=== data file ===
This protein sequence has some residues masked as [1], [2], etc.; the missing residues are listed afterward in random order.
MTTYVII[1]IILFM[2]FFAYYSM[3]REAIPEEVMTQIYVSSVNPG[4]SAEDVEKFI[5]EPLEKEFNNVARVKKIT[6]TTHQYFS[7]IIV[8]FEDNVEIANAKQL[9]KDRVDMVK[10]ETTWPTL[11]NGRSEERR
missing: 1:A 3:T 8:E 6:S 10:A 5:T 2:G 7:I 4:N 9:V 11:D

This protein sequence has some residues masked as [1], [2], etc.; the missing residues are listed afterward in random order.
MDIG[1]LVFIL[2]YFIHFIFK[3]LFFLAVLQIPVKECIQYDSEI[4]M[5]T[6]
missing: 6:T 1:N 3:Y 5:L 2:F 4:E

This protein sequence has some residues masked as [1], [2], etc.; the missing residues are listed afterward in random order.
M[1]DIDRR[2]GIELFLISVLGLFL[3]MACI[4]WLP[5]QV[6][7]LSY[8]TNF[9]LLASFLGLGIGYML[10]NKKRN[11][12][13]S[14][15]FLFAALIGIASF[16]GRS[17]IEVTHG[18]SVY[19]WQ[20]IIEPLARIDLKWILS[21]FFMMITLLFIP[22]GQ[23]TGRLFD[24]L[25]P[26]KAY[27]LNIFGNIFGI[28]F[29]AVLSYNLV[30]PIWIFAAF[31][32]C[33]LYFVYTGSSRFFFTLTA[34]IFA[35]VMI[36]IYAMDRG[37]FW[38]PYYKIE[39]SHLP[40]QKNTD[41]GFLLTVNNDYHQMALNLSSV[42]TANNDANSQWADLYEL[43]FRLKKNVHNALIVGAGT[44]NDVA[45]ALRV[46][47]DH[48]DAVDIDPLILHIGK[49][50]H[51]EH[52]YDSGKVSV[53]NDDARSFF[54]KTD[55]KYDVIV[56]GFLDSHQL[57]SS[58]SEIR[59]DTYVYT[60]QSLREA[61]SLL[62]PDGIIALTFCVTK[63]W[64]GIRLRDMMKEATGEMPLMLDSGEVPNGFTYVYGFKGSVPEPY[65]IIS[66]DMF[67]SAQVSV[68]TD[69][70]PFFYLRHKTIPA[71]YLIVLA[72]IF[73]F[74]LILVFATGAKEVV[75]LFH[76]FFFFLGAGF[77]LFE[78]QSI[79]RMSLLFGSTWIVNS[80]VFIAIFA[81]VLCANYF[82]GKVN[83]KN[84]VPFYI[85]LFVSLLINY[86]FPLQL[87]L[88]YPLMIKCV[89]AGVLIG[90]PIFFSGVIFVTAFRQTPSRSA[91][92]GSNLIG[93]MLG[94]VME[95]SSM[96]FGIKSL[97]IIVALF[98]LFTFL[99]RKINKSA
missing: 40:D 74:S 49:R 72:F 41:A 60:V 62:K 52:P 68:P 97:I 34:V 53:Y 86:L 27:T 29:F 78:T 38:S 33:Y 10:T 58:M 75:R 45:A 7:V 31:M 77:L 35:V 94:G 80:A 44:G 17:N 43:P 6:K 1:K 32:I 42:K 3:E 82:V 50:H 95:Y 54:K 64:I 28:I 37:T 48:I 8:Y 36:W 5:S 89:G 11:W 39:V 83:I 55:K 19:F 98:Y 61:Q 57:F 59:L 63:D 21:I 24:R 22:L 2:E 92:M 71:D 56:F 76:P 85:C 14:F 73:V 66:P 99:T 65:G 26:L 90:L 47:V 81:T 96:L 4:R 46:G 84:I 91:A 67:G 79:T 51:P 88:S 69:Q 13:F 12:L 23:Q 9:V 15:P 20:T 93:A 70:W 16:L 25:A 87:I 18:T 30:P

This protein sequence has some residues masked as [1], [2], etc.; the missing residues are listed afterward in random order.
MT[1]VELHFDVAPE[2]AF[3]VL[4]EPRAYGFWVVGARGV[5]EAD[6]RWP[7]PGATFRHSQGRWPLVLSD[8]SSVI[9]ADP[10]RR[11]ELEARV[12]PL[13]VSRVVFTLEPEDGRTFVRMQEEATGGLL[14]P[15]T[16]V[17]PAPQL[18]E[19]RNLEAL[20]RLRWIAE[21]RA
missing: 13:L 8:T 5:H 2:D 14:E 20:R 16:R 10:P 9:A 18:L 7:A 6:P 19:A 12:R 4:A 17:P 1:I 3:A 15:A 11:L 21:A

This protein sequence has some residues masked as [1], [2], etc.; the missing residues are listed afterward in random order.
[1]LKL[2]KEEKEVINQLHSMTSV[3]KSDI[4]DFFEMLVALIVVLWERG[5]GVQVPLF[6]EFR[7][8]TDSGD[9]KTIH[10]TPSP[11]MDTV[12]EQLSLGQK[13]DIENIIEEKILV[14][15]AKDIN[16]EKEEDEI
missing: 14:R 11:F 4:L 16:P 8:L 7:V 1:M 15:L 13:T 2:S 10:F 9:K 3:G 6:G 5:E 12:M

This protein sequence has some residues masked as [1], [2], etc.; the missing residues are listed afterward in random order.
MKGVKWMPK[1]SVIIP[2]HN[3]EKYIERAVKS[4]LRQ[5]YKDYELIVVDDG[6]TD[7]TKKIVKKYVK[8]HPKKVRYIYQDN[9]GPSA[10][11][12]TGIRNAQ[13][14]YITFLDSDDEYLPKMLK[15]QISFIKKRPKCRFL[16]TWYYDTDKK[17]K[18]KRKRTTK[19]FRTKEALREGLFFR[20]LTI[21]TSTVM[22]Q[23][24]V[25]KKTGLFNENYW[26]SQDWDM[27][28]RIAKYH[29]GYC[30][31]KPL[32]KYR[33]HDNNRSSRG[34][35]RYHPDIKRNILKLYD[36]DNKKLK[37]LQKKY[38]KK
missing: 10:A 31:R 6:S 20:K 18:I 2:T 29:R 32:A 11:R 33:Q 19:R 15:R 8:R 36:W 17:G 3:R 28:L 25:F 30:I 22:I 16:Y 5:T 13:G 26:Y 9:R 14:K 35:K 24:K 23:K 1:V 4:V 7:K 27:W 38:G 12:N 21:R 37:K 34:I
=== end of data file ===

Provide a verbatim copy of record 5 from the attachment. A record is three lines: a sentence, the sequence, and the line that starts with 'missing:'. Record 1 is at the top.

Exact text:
This protein sequence has some residues masked as [1], [2], etc.; the missing residues are listed afterward in random order.
[1]LKL[2]KEEKEVINQLHSMTSV[3]KSDI[4]DFFEMLVALIVVLWERG[5]GVQVPLF[6]EFR[7][8]TDSGD[9]KTIH[10]TPSP[11]MDTV[12]EQLSLGQK[13]DIENIIEEKILV[14][15]AKDIN[16]EKEEDEI
missing: 14:R 11:F 4:L 16:P 8:L 7:V 1:M 15:L 13:T 2:S 10:F 9:K 3:G 6:G 5:E 12:M